10 Essential Ranger Tips For Visiting Grand Teton National Park


Grand Teton National Park, located in the Rocky Mountains’ Teton Range, has more than 300,000 acres of valleys, mountain meadows, lakes, and rugged mountain peaks – and 200 miles of trails. The park, located in northwest Wyoming south of Yellowstone National Park, is also known for being home to large numbers of bears, elk, bison, mule deer, and pronghorn.

It’s no surprise then that the park is exceptionally popular. Indeed, in 2020, Grand Teton drew 3.3 million visitors — making it the country’s 5th-most-visited national park. Record numbers of people have been visiting the park this year as well. 

Those crowds don’t mean you should forget about visiting Grand Teton, however. In fact, the National Park Service (NPS) recently released its “Top 10 Tips for Visiting Grand Teton National Park” — written by park rangers — to help you plan a memorable vacation even if the park is crowded.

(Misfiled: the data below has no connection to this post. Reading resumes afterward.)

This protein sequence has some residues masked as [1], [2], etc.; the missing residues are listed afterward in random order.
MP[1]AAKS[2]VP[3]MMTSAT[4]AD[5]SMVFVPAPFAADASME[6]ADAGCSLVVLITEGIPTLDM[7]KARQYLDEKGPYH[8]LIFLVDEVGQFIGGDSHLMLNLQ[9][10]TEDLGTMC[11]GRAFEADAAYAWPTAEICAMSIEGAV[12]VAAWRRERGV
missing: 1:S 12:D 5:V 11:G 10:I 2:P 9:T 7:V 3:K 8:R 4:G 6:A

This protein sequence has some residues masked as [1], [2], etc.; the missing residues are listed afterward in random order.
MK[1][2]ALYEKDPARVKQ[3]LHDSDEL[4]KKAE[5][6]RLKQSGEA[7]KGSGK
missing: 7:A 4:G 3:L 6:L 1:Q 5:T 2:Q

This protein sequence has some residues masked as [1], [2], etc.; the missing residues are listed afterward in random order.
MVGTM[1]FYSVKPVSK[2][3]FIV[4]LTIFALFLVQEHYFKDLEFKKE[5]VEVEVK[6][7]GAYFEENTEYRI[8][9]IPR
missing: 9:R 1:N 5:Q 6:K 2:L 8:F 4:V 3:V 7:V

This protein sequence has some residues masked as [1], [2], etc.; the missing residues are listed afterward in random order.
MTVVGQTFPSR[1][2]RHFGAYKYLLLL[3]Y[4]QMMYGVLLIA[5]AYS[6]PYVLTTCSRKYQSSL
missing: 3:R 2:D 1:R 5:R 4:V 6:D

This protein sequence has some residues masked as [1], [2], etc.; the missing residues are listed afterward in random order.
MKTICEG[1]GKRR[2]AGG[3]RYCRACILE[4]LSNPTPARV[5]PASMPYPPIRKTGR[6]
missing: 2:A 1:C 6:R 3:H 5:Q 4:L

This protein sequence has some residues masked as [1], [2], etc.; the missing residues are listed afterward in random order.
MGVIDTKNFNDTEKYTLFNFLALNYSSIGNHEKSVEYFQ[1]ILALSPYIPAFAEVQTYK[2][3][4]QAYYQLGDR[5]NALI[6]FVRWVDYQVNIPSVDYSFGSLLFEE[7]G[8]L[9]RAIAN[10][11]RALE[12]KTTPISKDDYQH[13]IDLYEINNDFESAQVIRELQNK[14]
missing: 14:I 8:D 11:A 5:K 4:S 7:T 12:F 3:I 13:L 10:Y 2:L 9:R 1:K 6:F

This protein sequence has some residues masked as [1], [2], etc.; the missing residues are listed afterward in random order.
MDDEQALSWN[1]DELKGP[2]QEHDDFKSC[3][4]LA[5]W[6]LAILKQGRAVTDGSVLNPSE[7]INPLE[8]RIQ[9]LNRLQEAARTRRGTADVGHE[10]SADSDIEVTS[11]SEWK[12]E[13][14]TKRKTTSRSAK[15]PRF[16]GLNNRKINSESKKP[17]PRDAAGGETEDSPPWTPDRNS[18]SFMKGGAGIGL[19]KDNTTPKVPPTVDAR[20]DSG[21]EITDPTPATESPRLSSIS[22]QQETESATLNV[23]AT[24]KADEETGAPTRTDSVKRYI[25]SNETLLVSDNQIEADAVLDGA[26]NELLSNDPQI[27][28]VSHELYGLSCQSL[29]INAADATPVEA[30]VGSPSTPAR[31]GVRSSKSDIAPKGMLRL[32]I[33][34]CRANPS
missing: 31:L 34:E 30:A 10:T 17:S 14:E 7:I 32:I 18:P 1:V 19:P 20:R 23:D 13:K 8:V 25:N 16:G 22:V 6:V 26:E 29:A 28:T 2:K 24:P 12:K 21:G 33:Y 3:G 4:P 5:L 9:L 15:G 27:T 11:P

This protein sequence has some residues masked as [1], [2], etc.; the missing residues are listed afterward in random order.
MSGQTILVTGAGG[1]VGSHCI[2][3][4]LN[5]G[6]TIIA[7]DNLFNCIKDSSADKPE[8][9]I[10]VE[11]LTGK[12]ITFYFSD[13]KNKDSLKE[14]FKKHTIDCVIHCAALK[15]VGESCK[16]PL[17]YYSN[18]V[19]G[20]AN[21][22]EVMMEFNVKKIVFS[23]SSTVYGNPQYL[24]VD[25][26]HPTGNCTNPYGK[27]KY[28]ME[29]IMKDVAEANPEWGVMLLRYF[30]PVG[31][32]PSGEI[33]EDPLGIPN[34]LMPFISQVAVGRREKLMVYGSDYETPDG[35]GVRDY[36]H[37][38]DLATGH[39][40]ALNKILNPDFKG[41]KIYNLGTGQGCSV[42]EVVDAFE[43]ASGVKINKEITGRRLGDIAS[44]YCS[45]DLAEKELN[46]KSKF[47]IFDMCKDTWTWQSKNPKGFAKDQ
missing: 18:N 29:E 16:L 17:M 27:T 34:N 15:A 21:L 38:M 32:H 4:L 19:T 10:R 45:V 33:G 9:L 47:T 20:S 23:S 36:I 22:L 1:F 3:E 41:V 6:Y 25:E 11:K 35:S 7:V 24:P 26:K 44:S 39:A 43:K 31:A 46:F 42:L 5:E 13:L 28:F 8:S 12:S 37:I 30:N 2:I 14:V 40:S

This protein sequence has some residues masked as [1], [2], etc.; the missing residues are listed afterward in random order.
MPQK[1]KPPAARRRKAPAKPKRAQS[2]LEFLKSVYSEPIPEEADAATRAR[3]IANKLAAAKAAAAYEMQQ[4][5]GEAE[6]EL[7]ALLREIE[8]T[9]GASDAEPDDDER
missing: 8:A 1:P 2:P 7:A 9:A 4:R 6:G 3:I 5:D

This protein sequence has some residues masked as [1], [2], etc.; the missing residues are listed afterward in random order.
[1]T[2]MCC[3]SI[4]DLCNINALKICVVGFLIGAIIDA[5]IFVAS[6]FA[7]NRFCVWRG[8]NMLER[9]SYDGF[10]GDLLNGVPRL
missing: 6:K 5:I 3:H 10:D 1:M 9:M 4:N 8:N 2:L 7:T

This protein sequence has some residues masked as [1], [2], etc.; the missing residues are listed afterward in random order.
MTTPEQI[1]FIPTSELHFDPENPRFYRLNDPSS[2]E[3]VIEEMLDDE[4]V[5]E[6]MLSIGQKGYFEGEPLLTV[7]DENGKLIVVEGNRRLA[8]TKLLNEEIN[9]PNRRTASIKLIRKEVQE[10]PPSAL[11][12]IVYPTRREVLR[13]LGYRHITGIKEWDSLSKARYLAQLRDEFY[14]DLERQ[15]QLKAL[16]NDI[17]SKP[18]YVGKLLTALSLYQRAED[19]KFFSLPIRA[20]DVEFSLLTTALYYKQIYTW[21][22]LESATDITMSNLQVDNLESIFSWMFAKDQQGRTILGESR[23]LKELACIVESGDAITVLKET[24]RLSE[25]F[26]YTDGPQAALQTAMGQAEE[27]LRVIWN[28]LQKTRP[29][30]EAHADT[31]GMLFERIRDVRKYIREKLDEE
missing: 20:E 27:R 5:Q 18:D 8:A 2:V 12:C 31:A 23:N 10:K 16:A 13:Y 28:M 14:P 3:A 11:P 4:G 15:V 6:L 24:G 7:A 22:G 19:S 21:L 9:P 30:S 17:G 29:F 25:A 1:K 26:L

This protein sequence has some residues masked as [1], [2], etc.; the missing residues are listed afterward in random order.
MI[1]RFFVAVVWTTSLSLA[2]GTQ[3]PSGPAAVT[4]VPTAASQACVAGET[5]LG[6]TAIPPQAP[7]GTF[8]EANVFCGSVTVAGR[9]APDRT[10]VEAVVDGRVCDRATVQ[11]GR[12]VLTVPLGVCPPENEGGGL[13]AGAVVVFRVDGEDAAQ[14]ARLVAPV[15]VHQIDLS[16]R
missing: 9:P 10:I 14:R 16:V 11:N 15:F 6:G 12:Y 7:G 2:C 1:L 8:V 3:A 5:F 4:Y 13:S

“Grand Teton looks forward to welcoming visitors this summer,” NPS explains. “The 2021 season is BUSY, so make sure to plan ahead, recreate responsibly, and help ensure this iconic landscape may be enjoyed by future generations.”

So let’s get right to it. Here’s what rangers want you to know before you visit Grand Teton National Park.

1. Plan Ahead

The most important step in thinking about a trip to Grand Teton National Park is to, as rangers note, “Plan ahead, plan ahead, and did we mention: Plan ahead.”

Rangers add that it’s essential to know — in advance — where you will spend the night. That’s especially important this year because park campgrounds that were first come, first served in the past are now managed by an online reservation system.